4. What was your typical warm-up routine like as an undergrad as compared to when you started winning symphonic auditions?
As I mentioned before, my routine has largely stayed the same since my days in drum corps. The exercises are constantly changing as I am constantly moving to better my skills, but the seven basic areas of brass fundamentals, breathing, buzzing (free-buzz and mouthpiece), long tones, extreme range (both high and low), chromatic patterns, flexibility and articulation are covered every day.
Teutonic Tales – EP by Mike Roylance
5. What is the National Brass Ensemble all about, and how did you become involved?
The National Brass Ensemble was founded this past summer utilizing some of the most prominent brass players in the United States. I am extremely honored to be a part of this amazing collection of players. Last summer, we recorded an album to be released this next September of 2015 with a release concert/party in Orchestra Hall in Chicago. The genesis of this particular project was to re-record the famous album recorded in 1959 and 1968, The Antiphonal Music of Gabrieli recorded by the brass sections of Chicago, Cleveland and Philadelphia. You don’t want to miss this event.
6. What do you see as the major pedagogical points which:
need the most attention yetâ€¦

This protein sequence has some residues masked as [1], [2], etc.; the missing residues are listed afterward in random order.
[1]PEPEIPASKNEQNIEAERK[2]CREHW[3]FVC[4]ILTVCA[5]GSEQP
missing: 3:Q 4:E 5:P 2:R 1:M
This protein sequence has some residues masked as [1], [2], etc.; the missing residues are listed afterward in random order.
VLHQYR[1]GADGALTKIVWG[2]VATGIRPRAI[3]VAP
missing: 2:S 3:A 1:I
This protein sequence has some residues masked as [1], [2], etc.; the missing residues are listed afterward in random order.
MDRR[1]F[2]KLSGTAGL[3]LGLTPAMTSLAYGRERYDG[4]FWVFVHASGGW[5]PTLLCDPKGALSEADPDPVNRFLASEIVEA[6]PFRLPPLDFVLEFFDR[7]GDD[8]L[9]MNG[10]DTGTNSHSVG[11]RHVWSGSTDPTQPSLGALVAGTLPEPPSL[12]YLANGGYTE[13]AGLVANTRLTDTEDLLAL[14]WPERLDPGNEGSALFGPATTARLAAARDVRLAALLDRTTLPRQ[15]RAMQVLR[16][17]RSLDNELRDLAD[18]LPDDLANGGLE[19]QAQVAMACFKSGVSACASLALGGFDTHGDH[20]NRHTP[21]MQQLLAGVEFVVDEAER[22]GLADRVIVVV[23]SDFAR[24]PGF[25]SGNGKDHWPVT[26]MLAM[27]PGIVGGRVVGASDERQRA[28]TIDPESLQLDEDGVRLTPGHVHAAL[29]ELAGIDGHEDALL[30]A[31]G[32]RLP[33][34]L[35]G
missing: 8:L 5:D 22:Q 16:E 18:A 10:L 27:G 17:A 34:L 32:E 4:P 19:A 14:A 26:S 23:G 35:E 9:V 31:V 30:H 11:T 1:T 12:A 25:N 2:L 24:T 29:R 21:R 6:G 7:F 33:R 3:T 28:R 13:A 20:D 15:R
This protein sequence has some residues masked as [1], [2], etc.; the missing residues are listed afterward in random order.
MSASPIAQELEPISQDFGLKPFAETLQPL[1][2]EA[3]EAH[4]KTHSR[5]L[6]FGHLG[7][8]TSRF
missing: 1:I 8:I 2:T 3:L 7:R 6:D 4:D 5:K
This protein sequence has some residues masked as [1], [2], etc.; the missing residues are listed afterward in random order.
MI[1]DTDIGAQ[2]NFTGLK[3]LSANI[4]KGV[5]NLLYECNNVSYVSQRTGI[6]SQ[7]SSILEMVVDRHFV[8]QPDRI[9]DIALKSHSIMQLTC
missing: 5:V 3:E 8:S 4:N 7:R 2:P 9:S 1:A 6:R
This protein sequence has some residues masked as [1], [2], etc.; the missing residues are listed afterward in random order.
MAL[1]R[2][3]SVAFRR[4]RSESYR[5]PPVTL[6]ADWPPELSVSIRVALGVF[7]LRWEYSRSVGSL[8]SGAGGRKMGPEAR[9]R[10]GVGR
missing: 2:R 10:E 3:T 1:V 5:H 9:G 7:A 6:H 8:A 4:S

have had the greatest impactâ€¦?
See number 4.
7. What is the best tuba playing you have ever heard?
There is definitely not enough space in this interview to properly answer this question. My staple go-to solo tuba recordings include the solo projects of Floyd Cooley, Gene Pokorny, Jon Sass, Walter Hilgers, Roland Szentpali, Sergio Carolina and Toby Hanks. Suffice to say, I am always eager to listen to some of my good friends and heroes…Willie Clark, Chris Olka, Claude Kashnig, James Jenkins, Robert Carpenter, Mark Thiele, Dennis Nulty, Aaron McCalla, Eli Newberger, Pete Link, Zach DeVries, John Stevens, Alessandro Fossi, Warren Deck,…. I’m sure I’m leaving out a thousand more.
8. What is the best tuba playing you have ever done?
Hopefully, it hasn’t happened thus far. TBD
9. Can you compare a day in the life in the BSO to a day in the life in Future Corps?
Sure, while in the Future Corps, my day started with a strong fundamental routine followed by 7 outside performances playing a GG contra bass bugle played on your shoulder while marching. While in the BSO my day starts out with a strong fundamental routine followed rehearsals and/or performances all done inside while sitting down, playing a CC or F tuba. Other than the repertoire, the only difference is that I now play inside while sitting down.
c. 2015 David William Brubeck All Rights reserved. davidbrubeck.com
Images Courtesy Mike Roylance